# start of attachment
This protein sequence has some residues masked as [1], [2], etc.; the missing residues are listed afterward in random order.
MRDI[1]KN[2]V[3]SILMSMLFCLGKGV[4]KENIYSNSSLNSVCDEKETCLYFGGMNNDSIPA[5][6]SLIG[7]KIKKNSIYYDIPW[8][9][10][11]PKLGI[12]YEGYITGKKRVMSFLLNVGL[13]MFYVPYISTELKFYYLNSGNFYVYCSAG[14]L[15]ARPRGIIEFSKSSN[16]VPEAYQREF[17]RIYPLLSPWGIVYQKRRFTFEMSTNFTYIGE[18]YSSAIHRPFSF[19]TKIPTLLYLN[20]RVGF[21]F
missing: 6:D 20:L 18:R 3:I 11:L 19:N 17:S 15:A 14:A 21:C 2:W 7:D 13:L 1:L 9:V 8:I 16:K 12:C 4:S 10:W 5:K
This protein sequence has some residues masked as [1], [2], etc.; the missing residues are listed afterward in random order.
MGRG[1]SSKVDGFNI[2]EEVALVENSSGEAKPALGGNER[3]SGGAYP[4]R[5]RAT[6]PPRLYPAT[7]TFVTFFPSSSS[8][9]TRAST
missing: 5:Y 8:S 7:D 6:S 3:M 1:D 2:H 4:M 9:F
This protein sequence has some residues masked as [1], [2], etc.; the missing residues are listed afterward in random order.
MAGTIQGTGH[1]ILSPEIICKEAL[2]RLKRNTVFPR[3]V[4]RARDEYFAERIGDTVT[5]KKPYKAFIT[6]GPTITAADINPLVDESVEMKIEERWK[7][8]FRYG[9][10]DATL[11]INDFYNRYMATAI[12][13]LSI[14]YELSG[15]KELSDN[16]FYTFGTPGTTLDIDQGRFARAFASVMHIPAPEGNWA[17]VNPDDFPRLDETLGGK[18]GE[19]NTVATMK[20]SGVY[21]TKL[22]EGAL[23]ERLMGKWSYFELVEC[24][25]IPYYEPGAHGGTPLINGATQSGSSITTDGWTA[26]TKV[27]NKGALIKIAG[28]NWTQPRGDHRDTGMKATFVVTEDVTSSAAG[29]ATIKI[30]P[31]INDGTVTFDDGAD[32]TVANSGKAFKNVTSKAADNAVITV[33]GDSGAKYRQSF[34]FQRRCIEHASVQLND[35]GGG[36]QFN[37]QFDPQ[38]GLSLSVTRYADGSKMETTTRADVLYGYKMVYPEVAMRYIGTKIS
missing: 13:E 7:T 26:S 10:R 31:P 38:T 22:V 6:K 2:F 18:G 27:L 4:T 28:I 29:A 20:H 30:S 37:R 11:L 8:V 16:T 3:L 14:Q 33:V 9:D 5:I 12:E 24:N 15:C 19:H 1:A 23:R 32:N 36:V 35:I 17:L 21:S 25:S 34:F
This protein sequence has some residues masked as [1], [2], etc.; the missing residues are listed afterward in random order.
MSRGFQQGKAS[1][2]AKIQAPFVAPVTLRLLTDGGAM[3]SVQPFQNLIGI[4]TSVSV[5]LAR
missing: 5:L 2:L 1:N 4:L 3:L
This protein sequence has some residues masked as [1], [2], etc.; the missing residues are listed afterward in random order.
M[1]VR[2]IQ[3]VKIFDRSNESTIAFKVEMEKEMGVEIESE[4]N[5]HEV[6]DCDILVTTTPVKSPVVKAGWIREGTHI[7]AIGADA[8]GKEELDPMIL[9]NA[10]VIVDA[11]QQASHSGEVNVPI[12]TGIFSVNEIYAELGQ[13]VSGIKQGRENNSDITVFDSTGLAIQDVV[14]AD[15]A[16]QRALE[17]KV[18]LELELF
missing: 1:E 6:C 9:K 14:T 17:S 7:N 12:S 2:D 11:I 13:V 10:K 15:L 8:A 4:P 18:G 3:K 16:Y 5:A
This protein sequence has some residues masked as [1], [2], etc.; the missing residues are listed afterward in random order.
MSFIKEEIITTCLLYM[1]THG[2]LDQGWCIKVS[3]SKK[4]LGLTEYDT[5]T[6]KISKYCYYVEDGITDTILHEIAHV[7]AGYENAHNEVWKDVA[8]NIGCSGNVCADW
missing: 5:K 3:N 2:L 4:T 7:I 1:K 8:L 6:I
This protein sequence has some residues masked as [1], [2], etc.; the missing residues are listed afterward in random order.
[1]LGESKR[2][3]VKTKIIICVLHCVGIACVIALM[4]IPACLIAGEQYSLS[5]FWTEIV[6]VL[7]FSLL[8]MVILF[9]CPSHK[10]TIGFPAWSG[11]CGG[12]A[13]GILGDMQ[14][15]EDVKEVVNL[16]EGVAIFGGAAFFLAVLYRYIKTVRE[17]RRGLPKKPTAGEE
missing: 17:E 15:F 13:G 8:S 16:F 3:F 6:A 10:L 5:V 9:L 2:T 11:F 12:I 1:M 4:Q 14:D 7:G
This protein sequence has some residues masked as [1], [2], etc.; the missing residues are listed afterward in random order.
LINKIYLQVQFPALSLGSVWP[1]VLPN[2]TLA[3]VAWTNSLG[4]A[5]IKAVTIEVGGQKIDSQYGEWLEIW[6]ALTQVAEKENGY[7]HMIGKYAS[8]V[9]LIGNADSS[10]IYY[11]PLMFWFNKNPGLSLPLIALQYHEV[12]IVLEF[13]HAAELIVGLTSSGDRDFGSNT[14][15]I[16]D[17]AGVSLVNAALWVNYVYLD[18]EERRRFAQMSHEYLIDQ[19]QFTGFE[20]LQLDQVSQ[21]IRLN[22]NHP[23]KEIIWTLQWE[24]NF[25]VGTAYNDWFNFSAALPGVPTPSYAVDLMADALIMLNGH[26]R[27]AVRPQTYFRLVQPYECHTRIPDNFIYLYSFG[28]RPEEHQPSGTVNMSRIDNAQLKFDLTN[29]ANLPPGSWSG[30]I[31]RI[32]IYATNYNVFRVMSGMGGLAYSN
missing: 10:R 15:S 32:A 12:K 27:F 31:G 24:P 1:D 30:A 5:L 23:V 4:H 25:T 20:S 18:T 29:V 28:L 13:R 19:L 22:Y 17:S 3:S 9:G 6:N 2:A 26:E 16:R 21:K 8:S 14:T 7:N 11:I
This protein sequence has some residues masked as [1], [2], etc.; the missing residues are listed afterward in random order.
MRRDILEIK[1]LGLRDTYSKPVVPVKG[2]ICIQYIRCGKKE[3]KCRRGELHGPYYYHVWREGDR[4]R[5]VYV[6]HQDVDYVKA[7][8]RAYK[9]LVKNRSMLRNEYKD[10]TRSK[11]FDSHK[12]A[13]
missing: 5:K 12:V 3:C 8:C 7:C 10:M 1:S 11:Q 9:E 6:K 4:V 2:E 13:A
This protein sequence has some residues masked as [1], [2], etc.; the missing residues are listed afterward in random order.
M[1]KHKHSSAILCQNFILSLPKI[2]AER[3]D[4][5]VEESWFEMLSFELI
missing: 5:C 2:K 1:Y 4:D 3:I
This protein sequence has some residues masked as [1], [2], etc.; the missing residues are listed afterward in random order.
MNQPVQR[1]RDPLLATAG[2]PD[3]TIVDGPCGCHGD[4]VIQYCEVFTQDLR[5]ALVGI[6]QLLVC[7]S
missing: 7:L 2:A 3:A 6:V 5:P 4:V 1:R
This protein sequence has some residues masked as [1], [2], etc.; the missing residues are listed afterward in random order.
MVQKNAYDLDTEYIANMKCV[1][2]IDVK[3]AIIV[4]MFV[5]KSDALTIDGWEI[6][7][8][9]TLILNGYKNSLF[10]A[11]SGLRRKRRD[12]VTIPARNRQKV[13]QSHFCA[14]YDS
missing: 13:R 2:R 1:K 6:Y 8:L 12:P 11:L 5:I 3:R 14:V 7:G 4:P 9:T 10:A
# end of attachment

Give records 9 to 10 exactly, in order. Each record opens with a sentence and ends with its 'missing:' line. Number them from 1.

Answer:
This protein sequence has some residues masked as [1], [2], etc.; the missing residues are listed afterward in random order.
MRRDILEIK[1]LGLRDTYSKPVVPVKG[2]ICIQYIRCGKKE[3]KCRRGELHGPYYYHVWREGDR[4]R[5]VYV[6]HQDVDYVKA[7][8]RAYK[9]LVKNRSMLRNEYKD[10]TRSK[11]FDSHK[12]A[13]
missing: 5:K 12:V 3:C 8:C 7:C 10:M 1:S 11:Q 9:E 6:K 4:V 2:E 13:A
This protein sequence has some residues masked as [1], [2], etc.; the missing residues are listed afterward in random order.
M[1]KHKHSSAILCQNFILSLPKI[2]AER[3]D[4][5]VEESWFEMLSFELI
missing: 5:C 2:K 1:Y 4:D 3:I